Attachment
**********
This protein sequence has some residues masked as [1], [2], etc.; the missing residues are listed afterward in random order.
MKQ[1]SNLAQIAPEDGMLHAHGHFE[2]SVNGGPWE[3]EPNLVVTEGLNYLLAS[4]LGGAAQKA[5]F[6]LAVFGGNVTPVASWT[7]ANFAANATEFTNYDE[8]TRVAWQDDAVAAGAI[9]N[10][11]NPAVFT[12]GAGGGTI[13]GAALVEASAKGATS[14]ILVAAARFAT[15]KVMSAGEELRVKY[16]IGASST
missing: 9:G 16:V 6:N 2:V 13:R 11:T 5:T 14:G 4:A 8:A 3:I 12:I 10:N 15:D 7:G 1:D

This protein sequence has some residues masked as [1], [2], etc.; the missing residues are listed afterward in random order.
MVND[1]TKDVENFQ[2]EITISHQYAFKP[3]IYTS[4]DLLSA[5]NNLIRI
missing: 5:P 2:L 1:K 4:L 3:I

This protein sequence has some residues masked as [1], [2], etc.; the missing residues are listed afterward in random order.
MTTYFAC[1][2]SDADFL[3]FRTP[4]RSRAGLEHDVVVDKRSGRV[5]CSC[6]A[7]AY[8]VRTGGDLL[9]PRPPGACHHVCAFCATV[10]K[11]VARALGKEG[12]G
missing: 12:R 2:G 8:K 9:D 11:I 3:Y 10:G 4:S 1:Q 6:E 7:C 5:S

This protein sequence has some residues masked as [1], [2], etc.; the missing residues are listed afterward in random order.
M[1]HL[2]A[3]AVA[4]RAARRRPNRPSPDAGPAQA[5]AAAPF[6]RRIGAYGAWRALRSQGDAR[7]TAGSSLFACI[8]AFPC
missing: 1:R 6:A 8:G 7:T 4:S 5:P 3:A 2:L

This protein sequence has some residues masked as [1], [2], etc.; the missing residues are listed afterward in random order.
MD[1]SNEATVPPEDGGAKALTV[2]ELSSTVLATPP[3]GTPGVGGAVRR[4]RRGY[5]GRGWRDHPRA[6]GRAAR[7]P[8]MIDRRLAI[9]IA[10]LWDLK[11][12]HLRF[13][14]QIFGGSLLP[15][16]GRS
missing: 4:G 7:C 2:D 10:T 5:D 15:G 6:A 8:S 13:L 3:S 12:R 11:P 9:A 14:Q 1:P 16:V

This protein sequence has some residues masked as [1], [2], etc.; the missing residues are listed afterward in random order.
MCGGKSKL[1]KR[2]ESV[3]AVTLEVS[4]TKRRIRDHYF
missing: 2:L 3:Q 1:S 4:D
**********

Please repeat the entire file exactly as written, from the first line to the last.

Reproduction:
This protein sequence has some residues masked as [1], [2], etc.; the missing residues are listed afterward in random order.
MKQ[1]SNLAQIAPEDGMLHAHGHFE[2]SVNGGPWE[3]EPNLVVTEGLNYLLAS[4]LGGAAQKA[5]F[6]LAVFGGNVTPVASWT[7]ANFAANATEFTNYDE[8]TRVAWQDDAVAAGAI[9]N[10][11]NPAVFT[12]GAGGGTI[13]GAALVEASAKGATS[14]ILVAAARFAT[15]KVMSAGEELRVKY[16]IGASST
missing: 9:G 16:V 6:N 2:V 13:R 11:T 5:T 14:G 4:A 8:A 3:I 12:I 10:N 15:D 7:G 1:D

This protein sequence has some residues masked as [1], [2], etc.; the missing residues are listed afterward in random order.
MVND[1]TKDVENFQ[2]EITISHQYAFKP[3]IYTS[4]DLLSA[5]NNLIRI
missing: 5:P 2:L 1:K 4:L 3:I

This protein sequence has some residues masked as [1], [2], etc.; the missing residues are listed afterward in random order.
MTTYFAC[1][2]SDADFL[3]FRTP[4]RSRAGLEHDVVVDKRSGRV[5]CSC[6]A[7]AY[8]VRTGGDLL[9]PRPPGACHHVCAFCATV[10]K[11]VARALGKEG[12]G
missing: 12:R 2:G 8:K 9:D 11:I 3:Y 10:G 4:S 1:Q 6:E 7:C 5:S

This protein sequence has some residues masked as [1], [2], etc.; the missing residues are listed afterward in random order.
M[1]HL[2]A[3]AVA[4]RAARRRPNRPSPDAGPAQA[5]AAAPF[6]RRIGAYGAWRALRSQGDAR[7]TAGSSLFACI[8]AFPC
missing: 1:R 6:A 8:G 7:T 4:S 5:P 3:A 2:L

This protein sequence has some residues masked as [1], [2], etc.; the missing residues are listed afterward in random order.
MD[1]SNEATVPPEDGGAKALTV[2]ELSSTVLATPP[3]GTPGVGGAVRR[4]RRGY[5]GRGWRDHPRA[6]GRAAR[7]P[8]MIDRRLAI[9]IA[10]LWDLK[11][12]HLRF[13][14]QIFGGSLLP[15][16]GRS
missing: 4:G 7:C 2:D 10:T 5:D 15:G 6:A 8:S 13:L 3:S 12:R 11:P 9:A 14:Q 1:P 16:V

This protein sequence has some residues masked as [1], [2], etc.; the missing residues are listed afterward in random order.
MCGGKSKL[1]KR[2]ESV[3]AVTLEVS[4]TKRRIRDHYF
missing: 2:L 3:Q 1:S 4:D